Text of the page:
Number One Thing Needed to Ensure Diet Success

Oops! It’s a rogue blog. Hello.

I released this ditty to the public by mistake because I forgot how to use WordPress – and I switched to a Mac – during my absence. I stopped blogging last December when I sold my Brooklyn apartment (number one) – packed and moved my stuff into storage – subleased a cute little Brooklyn apartment (number two) from a professor on sabbatical – moved into a Brooklyn AirBNB (number three) that I’m leaving this week. It’s all too hard to explain. I like freedom and variety.

But through it all, I still have to write for DietsInReview.com, the best contracting agent ever! Here is the assignment for the week; “We have a new partnership with Shape magazine in which we write one article for them each week. For next week the topic is: What about the #1 thing you should do when you first start a diet to make you more likely to succeed?”

I turned to my best bud’s stuff. Diane Petrella writes about the power of the mind to change weight and get healthy. It’s free, it works, and it’s way underused. It’s the secret sauce.  It’s too bd that I scooped Shape by pushing the wrong button!
But now that I’m in the water, my promise to you, should you care, is that I will blog once a week to stay in practice. God knows, I am not a writer. But I am a bit of a different nutritionist with something to say.

 

The Number One Thing Needed to Ensure Diet Success

 

News flash: There is no one best way to lose weight. It is up to you to find a healthy eating approach and activity pattern that is unique to you. Don’t change anything until you document the “real you” by keeping a food journal. It will give you a clear picture of what to change. Most people need to dump the junk, reduce food portions, and rarely eat when not actually hungry.  Setting clear positive goals such as “I will eat oatmeal with fruit and nuts at least three times a week,” or “I will go to Zumba on Saturday morning and Tuesday evening,” enhances your chances of success.

But the greatest predictor of weight loss success is how you see yourself. Old images of the “heavy you” making unhealthy choices are replaced with new images of the “healthy you” choosing to act in healthier ways. When you “act as if” you are already there, you shift energy towards the positive, which makes way for intuition to move you easily towards your goal. Think of a time when you accomplished something by first creating a vision. Success is always created with a picture in the mind.

“Visualization” is a actual process of deliberately using your imagination to create a mental model. Since the mind doesn’t know the difference between what is real and what is imagined, when you visualize, your subconscious encodes a new picture as if it happened for real.  Sports psychologists and peak performers always use the power of visualization to build confidence and imagine success.

A small study* recently showed the power of visualization to improve eating habits. Subjects were asked to eat more fruit for one week, One group was simply asked to set a goal to eat more fruit, while the other group was told to visualize buying fruit and eating it at particular times. While both groups ate more fruit, the groups that used visualization ate twice as much.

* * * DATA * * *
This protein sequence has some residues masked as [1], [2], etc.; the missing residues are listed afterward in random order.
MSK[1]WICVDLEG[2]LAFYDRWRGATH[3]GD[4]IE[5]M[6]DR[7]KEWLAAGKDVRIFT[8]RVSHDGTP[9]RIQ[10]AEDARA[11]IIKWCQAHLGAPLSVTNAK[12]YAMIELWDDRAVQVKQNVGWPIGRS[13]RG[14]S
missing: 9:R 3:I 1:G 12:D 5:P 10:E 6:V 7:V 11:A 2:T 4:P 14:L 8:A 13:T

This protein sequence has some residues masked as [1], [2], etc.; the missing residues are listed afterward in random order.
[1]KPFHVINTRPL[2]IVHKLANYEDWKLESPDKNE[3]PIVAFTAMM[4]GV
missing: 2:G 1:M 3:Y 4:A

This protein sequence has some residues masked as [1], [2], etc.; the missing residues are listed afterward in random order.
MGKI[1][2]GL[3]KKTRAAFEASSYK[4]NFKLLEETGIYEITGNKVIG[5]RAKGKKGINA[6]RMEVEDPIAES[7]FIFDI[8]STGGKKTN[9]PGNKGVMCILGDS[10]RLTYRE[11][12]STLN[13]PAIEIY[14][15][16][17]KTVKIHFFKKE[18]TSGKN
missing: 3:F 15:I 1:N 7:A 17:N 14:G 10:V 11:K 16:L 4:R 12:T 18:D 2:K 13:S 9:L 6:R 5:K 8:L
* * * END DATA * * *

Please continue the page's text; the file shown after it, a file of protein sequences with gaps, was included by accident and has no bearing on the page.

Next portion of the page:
The power of visualization is truly an under-used free tool for weight loss success. As you lie in bed in the morning or before falling asleep at night, calm your mind, relax your body, and picture yourself at your goal weight. See yourself making choices as the new healthy you. Hold a picture of yourself calmly eating delicious healthy food and watch as your body moves with ease. Notice the feelings and sensations associated with the images because connecting with your feelings as your visualize strengthens the effects. Deep relaxation internalizes the new images. In only three to five minutes a day, you can visualize your way to weight loss success.

* McGill University. “Planning and visualization lead to better food habits.” ScienceDaily. ScienceDaily, 27 February 2011. <www.sciencedaily.com/releases/2011/02/110225122818.htm>.

Double-Double Gratitude, Happy Thanksgivukkah!

A Turkey-shaped Challah

A Turkey-shaped Challah

This year, I think I’ll celebrate Thanksgiving in a Jewish home because I don’t want to miss out on Thanksgivukkah. That’s the pop culture portmanteau neologism for the first day of Hanukkah that falls on Thanksgiving this year. (Such a phrase! Oy, the fun!)

This is the first and only Thanksgivukkah in our lifetimes. The next one is 70,000 years from now. Since both holidays are about giving thanks, it’s double-double gratitude happy happy joy joy, 2X the love.

The Thanksgivukkah Meal

A Thanksgivukkah menu combines the best foods from both holidays: Manizchewitz-brined turkey….challah stuffing….pumpkin pie with caraway and seeds in the crust. The Internet is a cornucopia of creative and healthy Thanksgivukkah recipes. My favorites are from Christine Byrne for BuzzFeed who has nine original recipes that combine the best foods from both holidays for us. I am considering these recipes:

Your thoughts, Will you be celebrating Thanksgivukkah? What’s for dinner? 

Squatters Get Free Subway Rides

Subway Squat

This is right up my alley. I ride the subway, I worship squats, and I’m all over free stuff. The proof is in my archives:
Do You Know (How to) Squat?
If You See Something Say Something
3 Degrees of Separation from Snackman
Cock-a-Leekie Soup and Free Yogurt

And so, you can imagine my excitement when I read the headline today:

—-   Russian Commuters Can Earn Free Subway Ticket by Doing Squats   —-

The news is that the Russian Committee for the 2014 Winter Olympics (in Russia) came up with a cool promotion for one month. They are giving away a free travel ticket to anyone who does thirty squats. How clever is that? And look at how easy it was to set up the ticket machine: